|Gustafsson, O, Bucheli, T.D., Kululska, M., Andersson, C., Largeau, C., Rouzard, J.N., Reddy, C.M. and Eglinton, T.I., Evaluation of a protocol for the quantification of black carbon in sediments, soils, and aquatic sediments., Global Biogeochem. Cycles. , 2001; v15, 881-890.|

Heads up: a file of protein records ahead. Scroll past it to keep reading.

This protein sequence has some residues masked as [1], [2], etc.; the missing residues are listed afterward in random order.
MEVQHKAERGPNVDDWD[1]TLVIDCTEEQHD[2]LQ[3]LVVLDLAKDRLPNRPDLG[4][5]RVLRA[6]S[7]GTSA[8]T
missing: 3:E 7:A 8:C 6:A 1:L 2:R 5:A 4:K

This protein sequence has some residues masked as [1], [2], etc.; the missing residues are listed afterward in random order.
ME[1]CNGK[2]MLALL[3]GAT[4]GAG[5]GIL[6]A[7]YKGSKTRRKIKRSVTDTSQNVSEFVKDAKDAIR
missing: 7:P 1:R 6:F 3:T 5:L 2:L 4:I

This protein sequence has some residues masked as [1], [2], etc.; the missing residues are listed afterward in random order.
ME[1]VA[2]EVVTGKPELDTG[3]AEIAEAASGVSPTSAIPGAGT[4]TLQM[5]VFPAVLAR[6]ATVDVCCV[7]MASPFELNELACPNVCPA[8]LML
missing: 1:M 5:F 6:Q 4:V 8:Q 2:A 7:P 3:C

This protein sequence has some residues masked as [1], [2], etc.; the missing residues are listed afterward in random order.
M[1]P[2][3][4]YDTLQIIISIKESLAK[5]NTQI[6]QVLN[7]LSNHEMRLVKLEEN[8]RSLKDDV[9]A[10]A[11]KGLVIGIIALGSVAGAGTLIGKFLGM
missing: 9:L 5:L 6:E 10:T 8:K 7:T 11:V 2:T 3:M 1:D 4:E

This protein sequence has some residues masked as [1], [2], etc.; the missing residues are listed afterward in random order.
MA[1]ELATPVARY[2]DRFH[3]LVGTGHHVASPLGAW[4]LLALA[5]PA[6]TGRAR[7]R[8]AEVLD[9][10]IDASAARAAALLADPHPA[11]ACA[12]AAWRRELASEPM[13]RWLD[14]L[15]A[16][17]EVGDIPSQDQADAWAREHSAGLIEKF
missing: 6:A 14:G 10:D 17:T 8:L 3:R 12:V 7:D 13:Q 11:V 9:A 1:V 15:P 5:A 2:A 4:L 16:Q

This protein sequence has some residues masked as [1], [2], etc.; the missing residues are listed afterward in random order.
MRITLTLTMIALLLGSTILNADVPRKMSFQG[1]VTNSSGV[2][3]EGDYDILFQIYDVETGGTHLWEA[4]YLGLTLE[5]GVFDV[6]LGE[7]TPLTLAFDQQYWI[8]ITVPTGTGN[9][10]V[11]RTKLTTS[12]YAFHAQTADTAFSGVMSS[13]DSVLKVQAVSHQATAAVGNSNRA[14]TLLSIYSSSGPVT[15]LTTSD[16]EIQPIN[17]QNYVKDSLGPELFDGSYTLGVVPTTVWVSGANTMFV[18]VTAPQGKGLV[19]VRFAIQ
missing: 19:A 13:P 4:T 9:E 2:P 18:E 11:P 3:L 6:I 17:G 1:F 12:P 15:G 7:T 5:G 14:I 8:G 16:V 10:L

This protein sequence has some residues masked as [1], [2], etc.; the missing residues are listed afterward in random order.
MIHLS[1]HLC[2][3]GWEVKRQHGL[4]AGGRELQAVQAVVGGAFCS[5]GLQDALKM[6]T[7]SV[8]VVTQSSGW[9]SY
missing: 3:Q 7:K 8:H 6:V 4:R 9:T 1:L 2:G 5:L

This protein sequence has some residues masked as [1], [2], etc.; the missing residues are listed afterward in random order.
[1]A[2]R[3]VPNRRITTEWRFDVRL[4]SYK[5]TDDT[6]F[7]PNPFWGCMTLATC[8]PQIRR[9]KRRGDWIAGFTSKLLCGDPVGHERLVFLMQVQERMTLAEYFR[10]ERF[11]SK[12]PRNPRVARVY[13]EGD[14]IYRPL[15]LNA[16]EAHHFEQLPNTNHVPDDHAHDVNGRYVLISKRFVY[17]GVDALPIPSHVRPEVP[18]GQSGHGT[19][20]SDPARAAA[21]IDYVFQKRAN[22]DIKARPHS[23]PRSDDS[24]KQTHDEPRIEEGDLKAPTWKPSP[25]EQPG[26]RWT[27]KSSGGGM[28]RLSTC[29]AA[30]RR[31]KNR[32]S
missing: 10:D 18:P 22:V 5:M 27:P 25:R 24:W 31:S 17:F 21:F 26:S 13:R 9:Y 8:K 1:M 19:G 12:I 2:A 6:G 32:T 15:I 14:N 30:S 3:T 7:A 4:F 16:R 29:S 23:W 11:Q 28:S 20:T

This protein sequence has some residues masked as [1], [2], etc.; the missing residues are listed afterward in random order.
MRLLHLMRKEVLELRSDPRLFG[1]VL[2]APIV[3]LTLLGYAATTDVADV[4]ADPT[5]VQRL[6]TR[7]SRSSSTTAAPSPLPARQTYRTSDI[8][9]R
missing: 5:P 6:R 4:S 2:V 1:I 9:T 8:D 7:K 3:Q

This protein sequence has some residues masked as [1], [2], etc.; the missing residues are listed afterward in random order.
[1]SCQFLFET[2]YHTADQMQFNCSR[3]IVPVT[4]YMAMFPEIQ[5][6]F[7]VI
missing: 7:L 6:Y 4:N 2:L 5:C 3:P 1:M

Formation of highly condensed black C (BC) from vegetation fires and wood fuel combustion presumably transfers otherwise rapidly cycling C from the atm.-biosphere cycle into a much slower cycling geol. form. Recently reported BC fractions of total org. C (TOC) in surficial marine sediments span a wide range (2-90%), leaving it presently unclear whether this variation reflects natural processes or is largely due to method differences. In order to elucidate the importance of BC to C burial the specificity of applied methods needs to be constrained. The operating range and applicability of a commonly used chemothermal oxidn. (CTO) method is evaluated using putative BC stds., potentially interfering substances, and natural matrix stds. Test results confirm the applicability of the method to marine sediments. Integrity tests with model substrates suggest applicability to low-C soils but only with a lower specificity to seawater particulate matter. The BC content of marine sediment samples in a set of studies using the CTO method proved to be consistent with assocd. geochem. information. The radiocarbon content of the BC isolate in an environmental matrix std. was shown to be similar to the radiocarbon signature of pyrogenic polycyclic arom. hydrocarbons (PAHs), here serving as mol. markers of combustion (fraction modern fM of BC was 0.065±0.014 and of PAHs 0.056±0.020), while being clearly distinct from the radiocarbon content of the bulk TOC (fM = 0.61±0.08). Urgent questions such as the global accumulation rate of black C in soils and sediments may prove approachable with the chemothermal oxidn. technique of BC quantification.